Mental health issues and sleep issues are two sides of the same coin. Scientists say these issues have a “bidirectional” relationship. Previously, we posted about the effect of sleep issues on mental disorders, but this article will explore the other direction.
Increased difficulty falling asleep
One of the biggest impacts that mental health issues can cause related to sleep is difficulty falling asleep. This can be caused by a variety of disorders, including anxiety or Post Traumatic Stress Disorder (PTSD). Anxiety can cause excessive worry at bedtime, and some people even experience anxiety about sleeping which can be related to PTSD. Anxiety is related to our fight or flight response, which is our brain and body’s primal way of dealing with issues that affected us as cavemen, such as being chased by a predator.
According to Very Well Mind: “When we’re faced with a situation that causes extreme anxiety or fear, our bodies will respond with a sudden, involuntary display of symptoms like:
- A racing heart
- Balled fists
- Dilated pupils
- Shallow, rapid breathing
- Tensed muscles”
Exhibiting these symptoms makes it impossible to relax enough to sleep.
PTSD is often related to those who have experienced highly stressful situations and carry that stress daily. PTSD can manifest in many ways, according to the Mayo Clinic. “Symptoms may include flashbacks, nightmares, and severe anxiety, as well as uncontrollable thoughts about the event.”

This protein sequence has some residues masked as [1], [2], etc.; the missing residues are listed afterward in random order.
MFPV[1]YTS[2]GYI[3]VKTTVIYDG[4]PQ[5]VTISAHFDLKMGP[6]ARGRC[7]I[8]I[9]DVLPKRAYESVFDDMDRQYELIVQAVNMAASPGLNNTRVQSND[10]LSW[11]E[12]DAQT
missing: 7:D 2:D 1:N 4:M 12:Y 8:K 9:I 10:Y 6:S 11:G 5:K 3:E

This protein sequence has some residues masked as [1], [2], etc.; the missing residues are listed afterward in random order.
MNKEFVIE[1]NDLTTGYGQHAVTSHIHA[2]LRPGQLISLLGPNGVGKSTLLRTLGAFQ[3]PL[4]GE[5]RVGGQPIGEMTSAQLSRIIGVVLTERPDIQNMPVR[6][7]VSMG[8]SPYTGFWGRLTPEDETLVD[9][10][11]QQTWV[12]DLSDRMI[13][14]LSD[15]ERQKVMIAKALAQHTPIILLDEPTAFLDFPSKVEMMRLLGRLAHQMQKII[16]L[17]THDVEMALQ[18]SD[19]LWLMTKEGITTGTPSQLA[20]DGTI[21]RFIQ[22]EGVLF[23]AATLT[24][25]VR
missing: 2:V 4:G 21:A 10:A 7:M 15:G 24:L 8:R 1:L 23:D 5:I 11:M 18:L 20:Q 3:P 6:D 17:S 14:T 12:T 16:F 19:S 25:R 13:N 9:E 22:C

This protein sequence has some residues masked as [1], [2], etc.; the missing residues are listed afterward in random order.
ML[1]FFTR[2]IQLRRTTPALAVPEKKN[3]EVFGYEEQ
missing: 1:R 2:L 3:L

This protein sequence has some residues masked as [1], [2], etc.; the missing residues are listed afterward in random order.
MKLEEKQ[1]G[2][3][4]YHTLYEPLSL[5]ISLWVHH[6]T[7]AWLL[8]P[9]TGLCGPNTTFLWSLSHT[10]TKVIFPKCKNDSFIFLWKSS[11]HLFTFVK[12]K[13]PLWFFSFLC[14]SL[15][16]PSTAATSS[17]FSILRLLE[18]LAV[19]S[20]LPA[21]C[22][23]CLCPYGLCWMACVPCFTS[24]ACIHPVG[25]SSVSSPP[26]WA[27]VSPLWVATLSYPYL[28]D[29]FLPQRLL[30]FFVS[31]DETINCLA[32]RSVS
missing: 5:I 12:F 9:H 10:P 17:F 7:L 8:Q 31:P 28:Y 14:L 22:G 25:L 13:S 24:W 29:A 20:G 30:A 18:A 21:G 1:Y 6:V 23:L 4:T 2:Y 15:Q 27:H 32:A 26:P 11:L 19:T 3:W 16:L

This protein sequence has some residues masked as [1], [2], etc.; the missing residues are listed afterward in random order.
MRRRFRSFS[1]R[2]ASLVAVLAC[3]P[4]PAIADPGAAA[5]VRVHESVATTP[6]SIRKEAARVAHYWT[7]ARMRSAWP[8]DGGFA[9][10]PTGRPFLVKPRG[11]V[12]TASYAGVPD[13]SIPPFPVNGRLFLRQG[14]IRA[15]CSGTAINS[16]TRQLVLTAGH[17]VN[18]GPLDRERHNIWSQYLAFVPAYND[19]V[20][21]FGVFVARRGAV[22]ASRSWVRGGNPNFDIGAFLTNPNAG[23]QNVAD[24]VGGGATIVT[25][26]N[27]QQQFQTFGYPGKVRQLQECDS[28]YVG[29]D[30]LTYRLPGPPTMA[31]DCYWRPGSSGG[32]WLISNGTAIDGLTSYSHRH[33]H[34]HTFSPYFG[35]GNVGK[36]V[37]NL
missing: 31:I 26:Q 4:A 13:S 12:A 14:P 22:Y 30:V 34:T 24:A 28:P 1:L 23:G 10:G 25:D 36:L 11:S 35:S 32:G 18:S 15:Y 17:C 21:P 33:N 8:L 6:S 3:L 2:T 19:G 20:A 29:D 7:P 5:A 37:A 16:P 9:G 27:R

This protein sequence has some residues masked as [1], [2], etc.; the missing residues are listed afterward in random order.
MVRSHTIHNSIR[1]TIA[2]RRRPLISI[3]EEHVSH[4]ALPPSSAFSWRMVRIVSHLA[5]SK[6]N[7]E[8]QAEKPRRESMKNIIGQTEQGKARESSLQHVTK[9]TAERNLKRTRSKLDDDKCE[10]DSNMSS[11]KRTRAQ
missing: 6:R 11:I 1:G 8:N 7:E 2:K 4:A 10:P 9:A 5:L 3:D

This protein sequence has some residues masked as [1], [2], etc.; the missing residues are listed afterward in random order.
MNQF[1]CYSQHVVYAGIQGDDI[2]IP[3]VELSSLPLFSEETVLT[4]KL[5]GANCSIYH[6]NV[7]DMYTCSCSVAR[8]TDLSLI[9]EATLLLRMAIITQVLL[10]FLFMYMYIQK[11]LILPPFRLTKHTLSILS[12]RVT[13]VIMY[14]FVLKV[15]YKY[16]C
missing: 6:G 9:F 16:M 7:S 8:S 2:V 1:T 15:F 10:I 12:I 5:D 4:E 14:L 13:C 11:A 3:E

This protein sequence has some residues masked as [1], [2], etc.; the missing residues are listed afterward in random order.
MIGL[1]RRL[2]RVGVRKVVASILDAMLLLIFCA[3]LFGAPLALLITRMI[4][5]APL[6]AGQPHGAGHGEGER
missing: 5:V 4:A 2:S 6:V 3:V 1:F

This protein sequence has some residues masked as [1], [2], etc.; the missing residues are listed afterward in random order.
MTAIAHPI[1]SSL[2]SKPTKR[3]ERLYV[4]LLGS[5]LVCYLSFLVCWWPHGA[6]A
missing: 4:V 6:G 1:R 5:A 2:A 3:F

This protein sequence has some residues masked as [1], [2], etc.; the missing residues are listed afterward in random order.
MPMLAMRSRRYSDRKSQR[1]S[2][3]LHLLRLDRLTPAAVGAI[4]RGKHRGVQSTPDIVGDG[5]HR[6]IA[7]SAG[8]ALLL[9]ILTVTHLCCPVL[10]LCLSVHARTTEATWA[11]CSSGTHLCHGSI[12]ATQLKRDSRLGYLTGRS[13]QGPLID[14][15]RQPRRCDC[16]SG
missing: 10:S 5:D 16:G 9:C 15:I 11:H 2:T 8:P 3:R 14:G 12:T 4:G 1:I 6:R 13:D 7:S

As we mentioned previously, missing sleep can cause PTSD and anxiety recurrences. Our patients can often get stuck in a vicious cycle before controlling their sleep and relieving the symptoms of anxiety.
Sleep disturbances are times when you are woken throughout the night. Everybody experiences short-term disturbances, but the more severe disturbances make falling asleep again tricky or impossible.
Sleep disturbances for those suffering from mental health concerns are often panic attacks that can be triggered during sleep, waking you up. Similarly, traumatic events can cause flashbacks that may wake you.
Feeling tired frequently
Sleep disorders are a core symptom of depression. This can include feeling tired frequently or sleeping at irregular times. This can cause a disturbance in your life; you can miss work or school, time to focus on your mental health, and time to spend with your family and friends. Those that have a hard time falling asleep and staying asleep may also experience frequent tiredness because of their other symptoms.
There are some habits you can pick up to make sure that you are able to get a good night’s rest. Relaxation techniques, like meditation or journaling, can be effective ways to wind down before bed. Here is our five-day plan to improve sleep: https://advancedhomecareonline.com/a-sleep-program-to-improve-sleep-over-the-next-5-days/
This is a good place to start, but It may not be enough to relieve the sleeplessness that triggers anxiety, PTSD, or manic episodes. For more in-depth help, reach out to your physician and ask if a sleep study could be right for you.
At Advanced Homecare, we work with patients daily to figure out the root cause of their sleep issues. We can work with your insurance or Medicaid to provide you with the best level of care necessary. If you are feeling overwhelmed and exhausted, please get in touch with us: https://advancedhomecareonline.com/sleep-studies/